Hi There. Adam is absolutely right. You should schedule a consultation with defense attorney immediately and review the charges, facts, and information so that your question(s) may be properly answered. Good luck to you.
The paperwork you signed will likely bar you from re-arguing the liability issue. This is precisely why the public should consult with an attorney before dealing with an insurance conglomerate whose sole purpose is to increase profits by paying out as little as possible. Know your rights next time before you sign them away.
The only gamble with pursuing a legal action against her is whether, if you win, you will be able to collect. Legal action is a lot of work and takes a lot of time. In addition, just to file a lawsuit these days will cost you up to $500.
Regardless, you should at least try to get her to pay out of pocket, even if you have to accept installment payments. The worst that could happen is that she says no.
You should gather all information you have about your case (i.e. witness contact info, medical records, etc.) and immediately consult an injury attorney, such as myself. Most reputable firms offer free consultations and will evaluate your case before you move forward with a claim.
Before one can answer your question, you will need to get information on whether you had insurance on the vehicle. If you did, then simply contact the insurance carrier and arrange for repairs to be made under the policy.
Elite Auto is a great place to call for help with property damage. Their phone number is 602-276-4400.
Having dealt with this office before, you better go in prepared. Gather all of the documentation from the failure to appear incident, including the date the suspension was lifter. Go to the DMV and get documentation proving the suspension was lifted and the date it was lifted. Then present it to the prosecutor before your next hearing. You should also take a look at the suspension statute as it prescribes the time frame the suspension is supposed to last.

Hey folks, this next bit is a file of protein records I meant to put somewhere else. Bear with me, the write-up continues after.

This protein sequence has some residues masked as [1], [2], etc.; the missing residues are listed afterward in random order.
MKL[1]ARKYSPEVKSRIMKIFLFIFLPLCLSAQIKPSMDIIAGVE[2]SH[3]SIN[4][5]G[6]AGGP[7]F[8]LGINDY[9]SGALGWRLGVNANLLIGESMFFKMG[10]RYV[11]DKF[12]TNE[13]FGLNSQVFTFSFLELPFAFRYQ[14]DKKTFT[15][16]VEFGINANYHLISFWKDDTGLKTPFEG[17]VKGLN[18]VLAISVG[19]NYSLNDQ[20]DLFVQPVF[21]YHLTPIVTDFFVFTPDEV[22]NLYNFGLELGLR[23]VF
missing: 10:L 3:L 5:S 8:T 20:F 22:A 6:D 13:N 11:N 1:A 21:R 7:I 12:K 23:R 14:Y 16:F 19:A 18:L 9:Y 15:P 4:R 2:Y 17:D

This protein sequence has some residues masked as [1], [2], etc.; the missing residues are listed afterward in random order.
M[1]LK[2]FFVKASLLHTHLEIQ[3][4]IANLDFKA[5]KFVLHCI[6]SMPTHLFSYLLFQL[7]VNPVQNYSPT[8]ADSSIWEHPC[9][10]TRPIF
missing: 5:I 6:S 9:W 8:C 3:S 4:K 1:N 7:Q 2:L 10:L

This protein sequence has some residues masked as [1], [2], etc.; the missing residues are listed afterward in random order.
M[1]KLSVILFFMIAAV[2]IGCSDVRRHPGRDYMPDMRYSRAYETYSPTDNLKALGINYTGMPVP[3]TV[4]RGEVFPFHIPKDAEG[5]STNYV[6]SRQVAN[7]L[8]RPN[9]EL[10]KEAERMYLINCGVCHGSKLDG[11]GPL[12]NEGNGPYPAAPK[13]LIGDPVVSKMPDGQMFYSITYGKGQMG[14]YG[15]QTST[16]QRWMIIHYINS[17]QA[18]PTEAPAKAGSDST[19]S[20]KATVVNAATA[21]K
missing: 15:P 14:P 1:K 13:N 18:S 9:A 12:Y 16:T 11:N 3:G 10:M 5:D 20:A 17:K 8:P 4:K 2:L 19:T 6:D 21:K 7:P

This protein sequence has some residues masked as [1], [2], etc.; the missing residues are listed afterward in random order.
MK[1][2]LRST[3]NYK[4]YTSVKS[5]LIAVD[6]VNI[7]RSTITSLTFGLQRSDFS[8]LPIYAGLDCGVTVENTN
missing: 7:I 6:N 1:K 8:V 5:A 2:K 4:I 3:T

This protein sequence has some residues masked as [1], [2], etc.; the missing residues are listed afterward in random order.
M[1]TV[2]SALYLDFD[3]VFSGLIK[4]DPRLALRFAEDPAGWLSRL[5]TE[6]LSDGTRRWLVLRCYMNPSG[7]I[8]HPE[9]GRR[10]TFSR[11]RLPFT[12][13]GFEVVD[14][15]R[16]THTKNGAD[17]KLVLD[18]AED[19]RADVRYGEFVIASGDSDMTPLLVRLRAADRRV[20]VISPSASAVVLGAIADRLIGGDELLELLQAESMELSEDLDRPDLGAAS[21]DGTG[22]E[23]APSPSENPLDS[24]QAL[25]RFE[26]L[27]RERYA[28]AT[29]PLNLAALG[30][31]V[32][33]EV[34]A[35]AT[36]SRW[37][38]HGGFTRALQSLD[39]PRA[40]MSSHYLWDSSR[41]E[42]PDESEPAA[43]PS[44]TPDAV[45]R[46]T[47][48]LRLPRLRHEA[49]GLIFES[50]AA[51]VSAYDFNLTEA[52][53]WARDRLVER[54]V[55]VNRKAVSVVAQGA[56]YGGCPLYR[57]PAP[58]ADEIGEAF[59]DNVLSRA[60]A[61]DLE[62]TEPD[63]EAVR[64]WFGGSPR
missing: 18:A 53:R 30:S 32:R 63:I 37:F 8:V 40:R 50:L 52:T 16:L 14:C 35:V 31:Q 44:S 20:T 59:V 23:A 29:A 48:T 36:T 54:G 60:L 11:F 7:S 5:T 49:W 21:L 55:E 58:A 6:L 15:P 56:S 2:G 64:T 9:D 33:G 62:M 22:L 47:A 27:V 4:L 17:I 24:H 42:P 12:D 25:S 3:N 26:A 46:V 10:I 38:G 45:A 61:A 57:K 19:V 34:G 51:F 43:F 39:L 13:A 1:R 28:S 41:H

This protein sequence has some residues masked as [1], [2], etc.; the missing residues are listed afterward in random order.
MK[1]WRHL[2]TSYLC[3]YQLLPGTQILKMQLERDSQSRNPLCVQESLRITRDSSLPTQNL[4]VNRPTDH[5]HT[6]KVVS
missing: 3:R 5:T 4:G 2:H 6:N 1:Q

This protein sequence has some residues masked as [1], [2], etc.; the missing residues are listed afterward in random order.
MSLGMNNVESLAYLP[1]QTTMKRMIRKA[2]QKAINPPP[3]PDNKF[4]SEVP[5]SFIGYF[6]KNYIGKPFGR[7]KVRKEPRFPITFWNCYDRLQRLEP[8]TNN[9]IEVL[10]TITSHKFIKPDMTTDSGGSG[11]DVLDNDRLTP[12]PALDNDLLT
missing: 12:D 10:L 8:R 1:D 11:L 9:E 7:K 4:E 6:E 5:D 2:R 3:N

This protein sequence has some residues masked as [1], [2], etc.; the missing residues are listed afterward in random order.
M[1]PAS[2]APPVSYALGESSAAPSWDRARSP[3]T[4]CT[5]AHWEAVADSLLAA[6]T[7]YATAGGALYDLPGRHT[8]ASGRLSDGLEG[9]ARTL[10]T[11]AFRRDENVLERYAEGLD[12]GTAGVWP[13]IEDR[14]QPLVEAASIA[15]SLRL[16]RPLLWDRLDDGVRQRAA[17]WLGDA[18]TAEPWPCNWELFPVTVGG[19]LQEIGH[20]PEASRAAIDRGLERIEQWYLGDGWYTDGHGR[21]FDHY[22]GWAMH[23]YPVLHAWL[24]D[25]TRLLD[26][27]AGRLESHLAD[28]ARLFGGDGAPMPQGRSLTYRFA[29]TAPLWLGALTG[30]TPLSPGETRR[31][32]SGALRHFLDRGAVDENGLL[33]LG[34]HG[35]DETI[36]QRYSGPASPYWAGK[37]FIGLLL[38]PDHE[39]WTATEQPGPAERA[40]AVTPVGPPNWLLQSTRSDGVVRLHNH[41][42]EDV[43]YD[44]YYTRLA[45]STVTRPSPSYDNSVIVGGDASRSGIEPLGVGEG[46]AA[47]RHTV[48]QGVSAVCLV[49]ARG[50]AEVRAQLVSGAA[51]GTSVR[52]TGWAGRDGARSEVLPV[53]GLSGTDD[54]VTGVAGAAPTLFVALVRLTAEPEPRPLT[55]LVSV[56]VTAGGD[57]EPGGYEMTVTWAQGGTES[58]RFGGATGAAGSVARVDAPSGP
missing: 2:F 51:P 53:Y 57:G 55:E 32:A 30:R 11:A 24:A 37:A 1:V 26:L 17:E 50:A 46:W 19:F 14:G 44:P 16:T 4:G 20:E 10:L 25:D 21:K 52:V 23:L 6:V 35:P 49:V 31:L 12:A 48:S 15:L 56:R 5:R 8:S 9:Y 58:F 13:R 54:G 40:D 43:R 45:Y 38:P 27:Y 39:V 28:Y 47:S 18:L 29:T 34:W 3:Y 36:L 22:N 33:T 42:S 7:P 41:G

Under Arizona law, you are required to operate your vehicle in a safe and reasonable matter. That especially holds true when shifting lanes. Title 28 has a statute on point that makes it a violation of law to make an unsafe lane change. When changing lanes, you should always check your blind spots so as to avoid this type of incident.
If your daughter was not harmed in any way, the extent of damages that you may be able to collect on her behalf is the cost of the can plus any ancillary damages associated with the incident. It does not sound like a matter for which you would need the assistance of an attorney, however, you may be able to negotiate a refund or coupons from this vendor (assuming you are still willing to get food there).
You absolutely have a negligence suit. Not only is the corporation who owns the van responsible, but you will have a few insurance policies available to collect your damages from. You should make sure you treat with a provider who has experience in whiplash injuries. Also make sure you speak to an injury attorney immediately. Try to also take photos of the vehicle to provide your attorney.